In an eerie coincidence, Asteroid Bennu was discovered on September 11 – the same day the iconic structures were razed in an Al-Qaeda-inspsired terrorist attack.
The asteroid, formally designated as 101955 Bennu, is blasting through space at 63,000 miles per hour and experts have warned of “dire” consequences if the 79 billion kilogram rock smashes into our planet.
The astronomers who identified Bennu in 1999 estimated the freezing sphere of rock has a diameter of around 492 meters, making it extremely similar in size to the original World Trade Centre’s North and South Towers.
Despite weighing in at the equivalent of 1,664 times as heavy as the Titanic, the asteroid is relatively small size in celestial terms.
But the speed at which the Bennu is travelling, if it were to collide with the earth, could cause untold damage.
Fortunately, the chances of the rock actually impacting with our planet are relatively slim, with experts estimating a 1 in 2,700 chance of Bennu hitting earth on September 25, 2135.
However less likely occurrences have come to pass, with punters initially being offered 5000 to 1 odds on newly-promoted Leicester City being crowned champions of the UK’s Premier League – a competition they defied all expectations to eventually win.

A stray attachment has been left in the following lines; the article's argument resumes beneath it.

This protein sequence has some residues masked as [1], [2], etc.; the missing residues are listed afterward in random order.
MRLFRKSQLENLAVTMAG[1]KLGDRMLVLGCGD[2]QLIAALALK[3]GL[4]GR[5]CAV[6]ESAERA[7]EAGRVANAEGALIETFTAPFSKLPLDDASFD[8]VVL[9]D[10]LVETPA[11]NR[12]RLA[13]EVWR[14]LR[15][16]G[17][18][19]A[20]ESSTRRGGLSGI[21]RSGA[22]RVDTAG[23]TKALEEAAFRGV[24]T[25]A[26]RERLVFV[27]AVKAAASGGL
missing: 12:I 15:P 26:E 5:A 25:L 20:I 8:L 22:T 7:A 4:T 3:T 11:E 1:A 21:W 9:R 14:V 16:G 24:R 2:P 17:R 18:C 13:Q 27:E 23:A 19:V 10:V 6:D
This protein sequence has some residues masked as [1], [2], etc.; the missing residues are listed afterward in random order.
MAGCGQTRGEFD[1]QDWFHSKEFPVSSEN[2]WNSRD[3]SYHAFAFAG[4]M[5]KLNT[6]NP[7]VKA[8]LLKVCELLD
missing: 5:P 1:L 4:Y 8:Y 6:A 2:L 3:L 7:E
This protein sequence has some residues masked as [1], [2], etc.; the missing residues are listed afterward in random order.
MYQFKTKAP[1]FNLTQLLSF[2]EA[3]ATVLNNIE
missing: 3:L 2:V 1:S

If Bennu does find itself on a collision course with Earth, NASA has warned there is little that could be done to prevent the impact.
The space agency is experimenting with a range of high-tech anti-asteroid craft designed to prevent a collision.
Experts hope their Hypervelocity Asteroid Mitigation Mission for Emergency Response craft will either act as as battering ram to shunt incoming asteroids off course, or blast them into pieces using nuclear weapons.
But the size of Bennu has ruled out the first option, and the prospect of obliterating it with nukes would send radioactive debris and smaller chunks of rock showering to Earth.
The asteroid responsible for the extension of the dinosaurs which smashed into the earth some 65 million years ago was far bigger than 101955 Bennu.
But its impact prompted a nuclear winter which blocked out the sun and caused temperatures to plummet for decades.
While Bennu would unlikely cause damage on such a massive scale, it would still have the potential to unleash the power of 1,200 megatons of energy on impact – 80,000 times that of the nuclear bomb which was dropped on Hiroshima.
Kirsten Howley, a physicist at Lawrence Livermore National Laboratory has coauthored a report on the potentially catastrophic results of an impact.
She said: “The chance of an impact appears slim now, but the consequences would be dire.
“This study aims to help us shorten the response timeline when we do see a clear and present danger so we can have more options to deflect it.
“The ultimate goal is to be ready to protect life on Earth.”